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SPECULATIVE HUNTING BY AN ARANEOPHAGIC SALTICID SPIDER

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Portia fimbriata, an araneophagic jumping spider (Salticidae), makes undirected leaps (erratic leaping with no particular target being evident) in the presence of chemical cues from Jacksonoides queenslandicus, another salticid and a common prey of P.fimbriata. Whether undirected leaping by P.fimbriata functions as hunting by speculation is investigated experimentally. Our first hypothesis, that undirected leaps provoke movement by J. queenslandicus, was investigated using living P.fimbriata and three types of lures made from dead, dry arthropods (P.fimbriata, J. queenslandicus and Musca domestica). When a living P.fimbriata made undirected leaps or a spring-driven device made the lures suddenly move up and down, simulating undirected leaping, J. queenslandicus responded by waving its palps and starting to walk. There was no statistical evidence that the species from which the lure was made influenced J. queenslandicus' response in these tests. Our second hypothesis, that J. queenslandicus reaction to J. queenslandicus when J. queenslandicus reacted to lures simulating undirected leaping. In these tests, P.fimbriata responded by turning toward J. queenslandicus and waving its palps.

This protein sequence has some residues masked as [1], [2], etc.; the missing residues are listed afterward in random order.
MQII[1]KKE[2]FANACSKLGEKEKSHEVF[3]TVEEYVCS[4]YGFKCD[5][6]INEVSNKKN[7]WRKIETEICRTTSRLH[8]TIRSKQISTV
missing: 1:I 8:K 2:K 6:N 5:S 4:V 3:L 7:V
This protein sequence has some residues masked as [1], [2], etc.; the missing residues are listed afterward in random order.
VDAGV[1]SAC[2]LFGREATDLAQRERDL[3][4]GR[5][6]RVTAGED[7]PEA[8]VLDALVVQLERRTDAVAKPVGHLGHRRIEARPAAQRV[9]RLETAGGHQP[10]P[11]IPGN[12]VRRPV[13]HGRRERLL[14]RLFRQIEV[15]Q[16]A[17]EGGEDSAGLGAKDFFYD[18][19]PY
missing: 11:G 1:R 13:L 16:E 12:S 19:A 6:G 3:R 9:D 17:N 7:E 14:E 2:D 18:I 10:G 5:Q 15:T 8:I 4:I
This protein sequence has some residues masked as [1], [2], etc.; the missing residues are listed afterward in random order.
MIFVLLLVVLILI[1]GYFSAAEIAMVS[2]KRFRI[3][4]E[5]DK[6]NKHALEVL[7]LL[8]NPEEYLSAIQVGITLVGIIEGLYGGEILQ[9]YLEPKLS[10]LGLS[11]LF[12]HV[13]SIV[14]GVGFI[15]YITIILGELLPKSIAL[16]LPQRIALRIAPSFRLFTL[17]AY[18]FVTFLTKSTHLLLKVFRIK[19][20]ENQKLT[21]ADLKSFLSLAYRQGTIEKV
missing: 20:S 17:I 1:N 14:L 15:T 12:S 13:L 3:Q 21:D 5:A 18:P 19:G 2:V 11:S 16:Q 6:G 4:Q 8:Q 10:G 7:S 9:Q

Affiliations: 1: Department of Zoology, University of Canterbury, Private Bag 4800, Christchurch, New Zealand

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